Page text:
In an era, and a country, where crime is supposed to be non-existent because “theory dictated that there was more work, more fairness, less exploitation”, we find a Russia which is truly terrifying.
I have always been fascinated with Russia. I took almost enough Russian literature in university to have a minor in it. I suspect that in many ways, I have glorified this land of ice and snow, hand-painted boxes, and tortured writers. I probably have overlooked most of the suffering and pain that its citizens have endured.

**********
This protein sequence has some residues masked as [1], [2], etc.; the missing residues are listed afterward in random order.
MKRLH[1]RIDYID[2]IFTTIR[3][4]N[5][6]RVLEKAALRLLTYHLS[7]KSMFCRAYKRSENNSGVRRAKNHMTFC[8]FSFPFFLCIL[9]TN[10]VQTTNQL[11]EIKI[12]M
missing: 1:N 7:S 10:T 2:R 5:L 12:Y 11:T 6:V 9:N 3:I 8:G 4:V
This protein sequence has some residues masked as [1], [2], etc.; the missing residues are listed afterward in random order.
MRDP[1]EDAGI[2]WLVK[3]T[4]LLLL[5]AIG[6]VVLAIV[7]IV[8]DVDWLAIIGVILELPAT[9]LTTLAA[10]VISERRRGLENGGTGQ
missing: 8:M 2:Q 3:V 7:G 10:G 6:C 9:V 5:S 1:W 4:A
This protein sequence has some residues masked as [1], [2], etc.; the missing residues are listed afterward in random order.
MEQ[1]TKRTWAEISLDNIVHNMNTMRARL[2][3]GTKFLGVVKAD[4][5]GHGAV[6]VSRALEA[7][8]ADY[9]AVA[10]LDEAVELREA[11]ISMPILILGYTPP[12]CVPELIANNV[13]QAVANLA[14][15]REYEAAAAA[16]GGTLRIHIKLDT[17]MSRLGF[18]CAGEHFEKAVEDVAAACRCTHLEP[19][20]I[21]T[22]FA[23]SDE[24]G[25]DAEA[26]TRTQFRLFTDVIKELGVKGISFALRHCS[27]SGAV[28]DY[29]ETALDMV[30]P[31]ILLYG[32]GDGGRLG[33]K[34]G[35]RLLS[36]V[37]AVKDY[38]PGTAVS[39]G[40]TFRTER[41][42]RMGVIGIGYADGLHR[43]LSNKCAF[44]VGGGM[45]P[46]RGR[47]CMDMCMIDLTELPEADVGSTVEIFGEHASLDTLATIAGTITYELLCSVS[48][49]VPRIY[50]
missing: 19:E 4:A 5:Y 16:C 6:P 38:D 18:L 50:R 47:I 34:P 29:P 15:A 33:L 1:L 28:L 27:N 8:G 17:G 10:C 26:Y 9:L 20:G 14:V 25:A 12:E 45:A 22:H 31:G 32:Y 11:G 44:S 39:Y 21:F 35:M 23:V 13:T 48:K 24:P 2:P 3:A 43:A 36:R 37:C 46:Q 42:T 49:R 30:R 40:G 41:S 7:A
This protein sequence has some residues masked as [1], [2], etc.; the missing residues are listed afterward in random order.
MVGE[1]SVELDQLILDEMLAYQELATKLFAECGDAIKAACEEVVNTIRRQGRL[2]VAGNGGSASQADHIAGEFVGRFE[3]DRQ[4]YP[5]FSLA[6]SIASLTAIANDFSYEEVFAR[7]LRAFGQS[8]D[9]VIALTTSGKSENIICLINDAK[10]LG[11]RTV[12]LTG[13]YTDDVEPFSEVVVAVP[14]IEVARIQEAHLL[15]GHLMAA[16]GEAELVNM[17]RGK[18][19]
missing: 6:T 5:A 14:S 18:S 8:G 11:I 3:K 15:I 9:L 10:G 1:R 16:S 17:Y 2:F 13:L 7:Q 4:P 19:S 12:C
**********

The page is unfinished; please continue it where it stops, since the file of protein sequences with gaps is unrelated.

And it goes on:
The bleakness of Russia in the 1950’s comes alive in this brilliant mystery. It is written with layers of paranoia over layers of deception. It is written with the characters’ fear and trembling, only mirrored by those in charge because they realize their lives are no different. Everyone is an accusation away from a life of exile. Or, torture.
If you finished Gone Girl (or The Truth About The Harry Quebert Affair) with a sigh of disappointment, as I did, you need to read Child 44. It is a true mystery, an exquisitely wrought thriller with no games played at the reader’s expense.